The Paris apart­ment of art di­rec­tor Jean-Christophe Au­mas is a beau­ti­ful work in progress


Noth­ing ever stays in place for long in art di­rec­tor JeanChristophe Au­mas’ apart­ment. ‘ Things are never fixed,’ he says. ‘It’s al­ways a work in progress. That re­ally is my leit­mo­tif.’ More than any­thing, JeanChristophe sees his in­te­ri­ors as a ‘ lab­o­ra­tory’, a means of ex­per­i­men­ta­tion. His ap­proach, he says, is in­trin­si­cally linked to his pro­fes­sion: ‘I can’t dis­as­so­ci­ate my work from my home.’

Jean-Christophe spe­cialises in or­gan­is­ing ephemeral events and spe­cial projects for lux­ury brands. Be­fore set­ting up his own firm, Sin­gu­lar, he headed up the vis­ual iden­tity depart­ment at Louis Vuit­ton un­der Marc Ja­cobs. To­day his clients in­clude the likes of Cé­line, Dior and Boucheron. Ask him about his most over-the-top in­stal­la­tions and he’ll men­tion the time he set a flock of sheep loose in the Prin­temps depart­ment store in Paris, and a project dur­ing which he filled a John Gal­liano shop with a moun­tain of shred­ded pa­per. And, quite of­ten, el­e­ments orig­i­nally con­ceived for his projects end up in his homes. A pink-painted wooden stand in the en­trance to his cur­rent apart­ment is a case in point: it was con­structed for a din­ner hosted by a Parisian fash­ion brand.

The flat in ques­tion is some­thing of a hid­den gem. Lo­cated in the heart of Pi­galle, it was in­hab­ited by a sor­cerer and sooth­sayer dur­ing the 19th cen­tury. Mea­sur­ing 120m2, it is ac­cessed to­day via a long cor­ri­dor, at the end of which is an or­nately sculpted door. Push that and you’ll dis­cover the hall­way con­tin­ues un­til you fi­nally reach JeanChristophe’s abode, some 20m from the street.

He says he was at­tracted by its unique na­ture. ‘There’s a con­trast be­tween lots of dif­fer­ent things, which gives the apart­ment its charm,’ he says. They in­clude typ­i­cal Parisian ar­chi­tec­tural at­tributes, such as mar­ble fire­places and ceil­ing mould­ings, as well as a sky­light and a strik­ing set of stained­glass win­dows whose bright colours are pro­jected in­wards on sunny days. ‘The flat be­comes a lit­tle cathe­dral,’ says Jean-Christophe.

An­other draw was the pa­tio, as well as the apart­ment’s over­all at­mos­phere of tran­quil­lity.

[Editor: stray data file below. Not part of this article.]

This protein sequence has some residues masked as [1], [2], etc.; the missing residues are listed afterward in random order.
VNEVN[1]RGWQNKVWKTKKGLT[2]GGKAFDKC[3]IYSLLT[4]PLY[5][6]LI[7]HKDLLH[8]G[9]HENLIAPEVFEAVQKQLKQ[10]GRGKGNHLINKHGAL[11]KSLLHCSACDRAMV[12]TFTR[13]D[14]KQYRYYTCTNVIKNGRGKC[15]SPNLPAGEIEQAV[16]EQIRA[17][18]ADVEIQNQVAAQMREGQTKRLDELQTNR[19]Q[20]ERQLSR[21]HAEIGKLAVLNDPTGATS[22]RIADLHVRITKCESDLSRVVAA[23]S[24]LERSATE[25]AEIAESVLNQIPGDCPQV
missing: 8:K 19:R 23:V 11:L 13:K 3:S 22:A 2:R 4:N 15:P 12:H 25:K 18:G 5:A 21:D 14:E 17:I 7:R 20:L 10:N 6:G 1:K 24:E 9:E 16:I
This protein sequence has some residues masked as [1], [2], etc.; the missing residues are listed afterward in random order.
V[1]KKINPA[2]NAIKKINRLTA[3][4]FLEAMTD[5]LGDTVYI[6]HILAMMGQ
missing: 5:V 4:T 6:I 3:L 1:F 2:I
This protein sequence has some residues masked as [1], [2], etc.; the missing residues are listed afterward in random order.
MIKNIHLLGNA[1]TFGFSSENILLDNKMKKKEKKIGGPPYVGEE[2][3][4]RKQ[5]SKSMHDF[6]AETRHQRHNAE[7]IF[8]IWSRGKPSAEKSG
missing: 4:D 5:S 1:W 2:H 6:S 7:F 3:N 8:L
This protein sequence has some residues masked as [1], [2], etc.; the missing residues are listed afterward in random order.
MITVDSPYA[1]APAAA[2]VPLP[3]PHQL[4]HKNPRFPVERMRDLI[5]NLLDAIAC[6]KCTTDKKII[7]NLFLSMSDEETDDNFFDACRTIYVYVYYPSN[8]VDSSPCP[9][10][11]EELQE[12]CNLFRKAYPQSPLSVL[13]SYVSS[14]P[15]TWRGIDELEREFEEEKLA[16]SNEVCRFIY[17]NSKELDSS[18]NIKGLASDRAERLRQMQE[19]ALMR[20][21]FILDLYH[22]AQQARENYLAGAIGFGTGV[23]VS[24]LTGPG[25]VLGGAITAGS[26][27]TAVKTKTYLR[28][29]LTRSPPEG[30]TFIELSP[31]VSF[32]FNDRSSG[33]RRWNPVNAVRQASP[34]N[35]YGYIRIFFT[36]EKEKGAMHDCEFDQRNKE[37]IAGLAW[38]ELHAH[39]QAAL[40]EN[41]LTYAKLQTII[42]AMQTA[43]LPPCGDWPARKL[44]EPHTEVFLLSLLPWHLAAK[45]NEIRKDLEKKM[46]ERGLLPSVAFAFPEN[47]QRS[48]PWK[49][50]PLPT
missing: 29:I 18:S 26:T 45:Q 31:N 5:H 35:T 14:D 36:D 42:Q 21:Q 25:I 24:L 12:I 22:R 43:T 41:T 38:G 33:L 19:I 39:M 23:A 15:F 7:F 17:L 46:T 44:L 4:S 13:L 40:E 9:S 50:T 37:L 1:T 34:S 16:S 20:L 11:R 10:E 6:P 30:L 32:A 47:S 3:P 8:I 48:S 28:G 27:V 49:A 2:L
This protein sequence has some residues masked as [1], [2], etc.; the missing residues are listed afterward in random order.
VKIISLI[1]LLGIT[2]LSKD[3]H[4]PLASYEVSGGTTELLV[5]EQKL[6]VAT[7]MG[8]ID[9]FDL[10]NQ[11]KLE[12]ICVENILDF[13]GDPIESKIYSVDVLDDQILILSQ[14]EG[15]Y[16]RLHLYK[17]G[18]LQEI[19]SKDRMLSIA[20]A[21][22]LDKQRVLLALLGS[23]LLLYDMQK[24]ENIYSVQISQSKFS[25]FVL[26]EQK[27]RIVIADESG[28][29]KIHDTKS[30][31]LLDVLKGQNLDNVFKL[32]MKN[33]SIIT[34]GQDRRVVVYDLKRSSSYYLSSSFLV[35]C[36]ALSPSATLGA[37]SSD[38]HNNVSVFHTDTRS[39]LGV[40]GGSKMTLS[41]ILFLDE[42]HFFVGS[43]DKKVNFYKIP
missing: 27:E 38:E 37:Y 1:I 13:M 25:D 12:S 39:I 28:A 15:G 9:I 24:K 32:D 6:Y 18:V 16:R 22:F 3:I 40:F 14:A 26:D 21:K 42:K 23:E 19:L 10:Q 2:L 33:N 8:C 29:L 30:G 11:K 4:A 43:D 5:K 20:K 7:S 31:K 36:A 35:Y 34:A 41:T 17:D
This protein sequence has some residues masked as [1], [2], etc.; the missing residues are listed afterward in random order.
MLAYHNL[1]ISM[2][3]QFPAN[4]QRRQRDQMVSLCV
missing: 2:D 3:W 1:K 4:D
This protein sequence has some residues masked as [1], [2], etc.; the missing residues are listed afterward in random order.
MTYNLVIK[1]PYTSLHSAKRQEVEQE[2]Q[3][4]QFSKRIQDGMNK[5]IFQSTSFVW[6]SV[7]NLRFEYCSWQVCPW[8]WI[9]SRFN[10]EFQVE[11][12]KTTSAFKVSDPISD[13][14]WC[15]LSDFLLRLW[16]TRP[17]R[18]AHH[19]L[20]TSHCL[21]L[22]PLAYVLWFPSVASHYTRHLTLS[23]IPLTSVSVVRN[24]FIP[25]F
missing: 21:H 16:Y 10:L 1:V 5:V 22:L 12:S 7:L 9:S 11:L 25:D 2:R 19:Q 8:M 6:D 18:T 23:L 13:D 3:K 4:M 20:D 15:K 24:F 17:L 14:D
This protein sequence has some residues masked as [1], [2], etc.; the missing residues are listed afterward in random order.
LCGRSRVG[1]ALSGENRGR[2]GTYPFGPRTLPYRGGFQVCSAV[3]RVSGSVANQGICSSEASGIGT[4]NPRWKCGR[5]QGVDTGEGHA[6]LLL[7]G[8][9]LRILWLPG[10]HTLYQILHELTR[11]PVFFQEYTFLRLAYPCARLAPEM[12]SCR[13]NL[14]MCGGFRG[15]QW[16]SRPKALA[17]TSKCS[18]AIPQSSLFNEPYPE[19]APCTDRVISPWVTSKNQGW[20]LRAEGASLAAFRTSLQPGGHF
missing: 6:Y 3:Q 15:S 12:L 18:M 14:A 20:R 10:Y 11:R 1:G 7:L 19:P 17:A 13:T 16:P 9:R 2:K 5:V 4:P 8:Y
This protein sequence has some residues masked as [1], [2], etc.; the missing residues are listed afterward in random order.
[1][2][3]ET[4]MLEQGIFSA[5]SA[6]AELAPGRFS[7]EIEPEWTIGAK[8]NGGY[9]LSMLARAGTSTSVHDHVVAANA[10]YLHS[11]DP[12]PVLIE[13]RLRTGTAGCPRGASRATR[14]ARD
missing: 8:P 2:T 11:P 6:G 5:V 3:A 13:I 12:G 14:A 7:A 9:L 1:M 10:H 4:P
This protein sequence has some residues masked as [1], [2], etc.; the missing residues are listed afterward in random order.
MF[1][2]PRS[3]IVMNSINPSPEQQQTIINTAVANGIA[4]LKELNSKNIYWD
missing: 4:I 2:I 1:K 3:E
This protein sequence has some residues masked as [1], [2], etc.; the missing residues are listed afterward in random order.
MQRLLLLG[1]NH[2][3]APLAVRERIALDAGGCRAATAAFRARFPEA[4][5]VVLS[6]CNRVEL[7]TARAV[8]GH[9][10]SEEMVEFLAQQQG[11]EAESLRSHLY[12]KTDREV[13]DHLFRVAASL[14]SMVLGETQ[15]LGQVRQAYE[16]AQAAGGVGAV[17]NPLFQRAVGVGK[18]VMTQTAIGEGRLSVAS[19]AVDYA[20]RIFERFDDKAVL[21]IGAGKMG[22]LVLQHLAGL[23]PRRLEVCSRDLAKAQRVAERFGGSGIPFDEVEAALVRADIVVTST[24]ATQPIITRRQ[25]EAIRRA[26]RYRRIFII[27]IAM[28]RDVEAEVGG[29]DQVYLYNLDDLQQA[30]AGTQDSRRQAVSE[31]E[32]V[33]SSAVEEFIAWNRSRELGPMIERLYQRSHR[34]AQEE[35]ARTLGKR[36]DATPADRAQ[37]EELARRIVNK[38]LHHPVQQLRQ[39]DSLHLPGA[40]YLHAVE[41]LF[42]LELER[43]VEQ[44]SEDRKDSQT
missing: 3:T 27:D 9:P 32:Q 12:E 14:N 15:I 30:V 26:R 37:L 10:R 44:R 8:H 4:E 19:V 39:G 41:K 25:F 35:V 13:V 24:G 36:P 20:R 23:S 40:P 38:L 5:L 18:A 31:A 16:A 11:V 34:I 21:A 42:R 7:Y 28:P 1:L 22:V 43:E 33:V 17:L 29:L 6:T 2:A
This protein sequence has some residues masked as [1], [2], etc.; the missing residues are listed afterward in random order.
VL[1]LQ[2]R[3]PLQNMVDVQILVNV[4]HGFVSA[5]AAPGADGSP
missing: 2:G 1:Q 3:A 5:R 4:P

‘It’s a big con­tra­dic­tion to the neigh­bour­hood, which is very an­i­mated,’ he says. ‘Pi­galle has be­come one of the new hotspots for go­ing out.’

One of Jean-Christophe’s pri­mary con­cerns was to in­crease the amount of nat­u­ral light in the space. He added a new sky­light above the front door and in­stalled all-glass doors – for­merly solid wood – to ac­cess the ter­race. He was also keen to blur the bound­ary be­tween the in­side and out­side, and did so by in­stalling an abun­dance of plants. ‘I wanted to cre­ate a kind of mini-jun­gle,’ he says. ‘I like a slightly hap­haz­ard, un­tidy spirit.’

Among Jean-Christophe’s most ad­mirable tal­ents is an as­tute and orig­i­nal way of us­ing colour. He painted the open­ing be­tween the en­trance hall and sit­ting room three dif­fer­ent hues, and chose cerulean for a ledge above the bed. The blue of the din­ing room walls is so pale, how­ever, that you ini­tially imag­ine it to be white.

The in­spi­ra­tion for the rest of the decor was di­verse. Both the kitchen and bath­room are rem­i­nis­cent of a tra­di­tional Greek house. ‘The Mediter­ranean in­flu­ence comes from the fact that I’m from the south of France,’ says Jean-Christophe, who was born in Aix-en-Provence. Through­out, the form of the stained-glass win­dows gave rise to the in­cor­po­ra­tion of nu­mer­ous arches and curved shapes.

Jean- Christophe blurred the bound­ary be­tween the in­side and out­side by in­stalling an abun­dance of plants: ‘I wanted to cre­ate a kind of mini-jun­gle. I like a slightly hap­haz­ard, un­tidy spirit.’

Very few of the fur­nish­ings were brought here from his pre­vi­ous home. Ex­cep­tions in­clude the 1970s leather and brass din­ing chairs, ac­quired at a Brus­sels flea mar­ket, and the Vin­cenzo De Cotiis sofa in the sit­ting room, which is one of his favourite pos­ses­sions.

An­other of Jean-Christophe’s pas­sions is ceram­ics. One of his pieces, from Dan­ish pot­ter Fred­erik Nys­trup Larsen’s Not a Sports Club se­ries, has a rather naïve na­ture that he par­tic­u­larly likes. De­lib­er­ate im­per­fec­tions are ev­i­dent else­where, too. Art­works are propped non­cha­lantly against the walls or on the floor, and the blue mir­ror above the fire­place in the liv­ing room looks as if it has been cut out badly. Its ir­reg­u­lar edges are, how­ever, in­ten­tional. Jean-Christophe also painted only part of the kitchen ceil­ing, but is so sat­is­fied with the way it looks that he’s plan­ning to leave it in­com­plete. Still, con­sid­er­ing his love of con­stant change, you’re never quite sure. sin­gu­

De­lib­er­ate im­per­fec­tions are ev­i­dent else­where, too. Art­works are propped non­cha­lantly against the walls or on the f loor, and the blue mir­ror above the fire­place in the liv­ing room looks as if it has been cut out badly. Its ir­reg­u­lar edges are, how­ever, in­ten­tional.

T HIS PAGE, F ROM TOPColour-co­or­di­nated books and knick-knacks are housed in a ply­wood book­shelf, in front of which, on the left, is a chair by War­ren Plat­ner. The stool on the right was bought in Cape Town; ad­ja­cent to the mas­ter bed­room is the din­ing room, which is bathed in light thanks to ex­quis­ite stained­glass win­dows orig­i­nal to the apart­ment, re­port­edly in­hab­ited by a sooth­sayer in the 19th cen­tury. The bright red rug from Bleu de Fes is a cheer­ful de­par­ture from the pre­dom­i­nant blues and greens.

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